Senior Sound Designer on Elite Dangerous
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What does an average day at work look like for you?
With the rest of the audio team, I help create audio for Elite Dangerous. Occasionally I’ll have a sneaky-peak at the screens of my co-workers to see if there is anything awesome happening. Spoiler: there is, every single day!
We sound designers are almost always tucked away in our little audio rooms, which is great when working on something that would annoy others, but it also means we’re not where all the cool stuff happens. So we have to make an effort to get out. Making games is as much about social engagement with the rest of the dev team as it is about technical and creative skill. Fortunately that’s not hard when people are always working on something amazing. Being among game developers always feels like you’re around family. Even at the Develop award show where Alien: Isolation won the audio award we were sitting next to those guys and all completely happy and excited for what they had achieved and done. We just love good audio in games no matter the platform or the title.
That social engagement extends to what our community thinks about too. Reading up on people’s experiences on social media is great feedback. It makes me happy when there is a well-founded passionate discussion - even if I disagree - and makes me unhappy when people make assumptions and present them as fact.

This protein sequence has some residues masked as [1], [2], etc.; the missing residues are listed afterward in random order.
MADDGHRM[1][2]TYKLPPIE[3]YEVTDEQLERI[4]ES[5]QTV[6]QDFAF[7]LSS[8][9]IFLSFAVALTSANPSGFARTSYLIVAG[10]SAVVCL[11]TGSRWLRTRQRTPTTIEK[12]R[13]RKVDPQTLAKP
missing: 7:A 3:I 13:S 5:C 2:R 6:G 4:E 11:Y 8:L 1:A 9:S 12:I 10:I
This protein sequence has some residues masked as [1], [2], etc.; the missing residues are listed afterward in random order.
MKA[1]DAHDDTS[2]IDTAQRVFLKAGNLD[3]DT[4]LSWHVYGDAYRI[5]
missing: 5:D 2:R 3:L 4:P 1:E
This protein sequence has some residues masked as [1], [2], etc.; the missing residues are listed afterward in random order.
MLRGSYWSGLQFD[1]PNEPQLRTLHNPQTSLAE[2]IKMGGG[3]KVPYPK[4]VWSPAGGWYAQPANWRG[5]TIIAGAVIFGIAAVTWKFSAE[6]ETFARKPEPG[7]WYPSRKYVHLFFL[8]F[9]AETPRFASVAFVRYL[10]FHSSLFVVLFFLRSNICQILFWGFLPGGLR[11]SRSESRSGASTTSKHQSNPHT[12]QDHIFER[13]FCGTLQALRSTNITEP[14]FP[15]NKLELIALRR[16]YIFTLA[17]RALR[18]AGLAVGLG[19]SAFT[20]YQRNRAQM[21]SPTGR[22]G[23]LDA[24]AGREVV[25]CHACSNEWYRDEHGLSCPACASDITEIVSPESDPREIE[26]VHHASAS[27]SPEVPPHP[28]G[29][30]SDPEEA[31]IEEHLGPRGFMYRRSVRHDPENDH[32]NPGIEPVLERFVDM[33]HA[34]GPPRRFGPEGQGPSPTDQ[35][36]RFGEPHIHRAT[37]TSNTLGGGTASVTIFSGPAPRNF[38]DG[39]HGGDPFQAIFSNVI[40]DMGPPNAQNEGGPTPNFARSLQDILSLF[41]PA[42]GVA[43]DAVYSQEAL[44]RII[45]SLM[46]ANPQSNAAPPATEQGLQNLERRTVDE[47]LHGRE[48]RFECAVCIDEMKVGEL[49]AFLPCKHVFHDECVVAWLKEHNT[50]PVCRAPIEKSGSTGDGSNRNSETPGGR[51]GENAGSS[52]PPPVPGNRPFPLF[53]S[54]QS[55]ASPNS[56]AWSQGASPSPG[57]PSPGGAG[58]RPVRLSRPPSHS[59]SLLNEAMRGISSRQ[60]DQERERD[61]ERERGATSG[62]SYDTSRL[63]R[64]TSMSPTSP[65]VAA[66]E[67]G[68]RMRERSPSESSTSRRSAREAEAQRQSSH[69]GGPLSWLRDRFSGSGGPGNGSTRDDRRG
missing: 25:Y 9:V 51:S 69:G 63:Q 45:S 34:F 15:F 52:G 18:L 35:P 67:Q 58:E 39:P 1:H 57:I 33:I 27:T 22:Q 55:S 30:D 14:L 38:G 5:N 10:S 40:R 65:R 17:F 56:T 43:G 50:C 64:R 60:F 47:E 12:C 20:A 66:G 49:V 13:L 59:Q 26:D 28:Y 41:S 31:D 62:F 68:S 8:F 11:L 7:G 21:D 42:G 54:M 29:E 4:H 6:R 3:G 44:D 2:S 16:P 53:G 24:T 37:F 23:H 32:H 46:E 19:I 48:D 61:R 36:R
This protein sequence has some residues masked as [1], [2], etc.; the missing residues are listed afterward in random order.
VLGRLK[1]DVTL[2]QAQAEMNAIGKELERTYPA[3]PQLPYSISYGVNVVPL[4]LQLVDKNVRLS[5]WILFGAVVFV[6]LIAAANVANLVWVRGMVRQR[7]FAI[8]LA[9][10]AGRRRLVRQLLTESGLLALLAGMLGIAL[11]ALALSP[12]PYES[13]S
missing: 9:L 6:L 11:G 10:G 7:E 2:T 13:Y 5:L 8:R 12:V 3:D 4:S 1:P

What aspect of the game have you’ve worked on that you are most proud of?
Everyone in the audio team contributes equally, so proud feelings go all around. The first was presenting the Multicannon and Pulse Laser sounds shortly after starting at Frontier. I’d never done anything like those before and it was fun coming up with something sounding physical rather than magic sci-fi. We wanted our weapons to sound large and clunky instead of slick and all-powerful because combat is strategic rather than twitchy. The most important thing was not to cause listening fatigue, annoy or get repetitive on those sounds.
Gun sounds are specifically designed for being heard when playing the game. Now that might sound a bit obvious but what that means is that they don’t work equally well away from that context. Our sounds are designed to work best the moment you press a button or pull a trigger. Compared to watching a film, there is a subtle difference, but it is strong enough that for trailers we use a slightly adapted version of weapon sounds, simply because that works better in that context.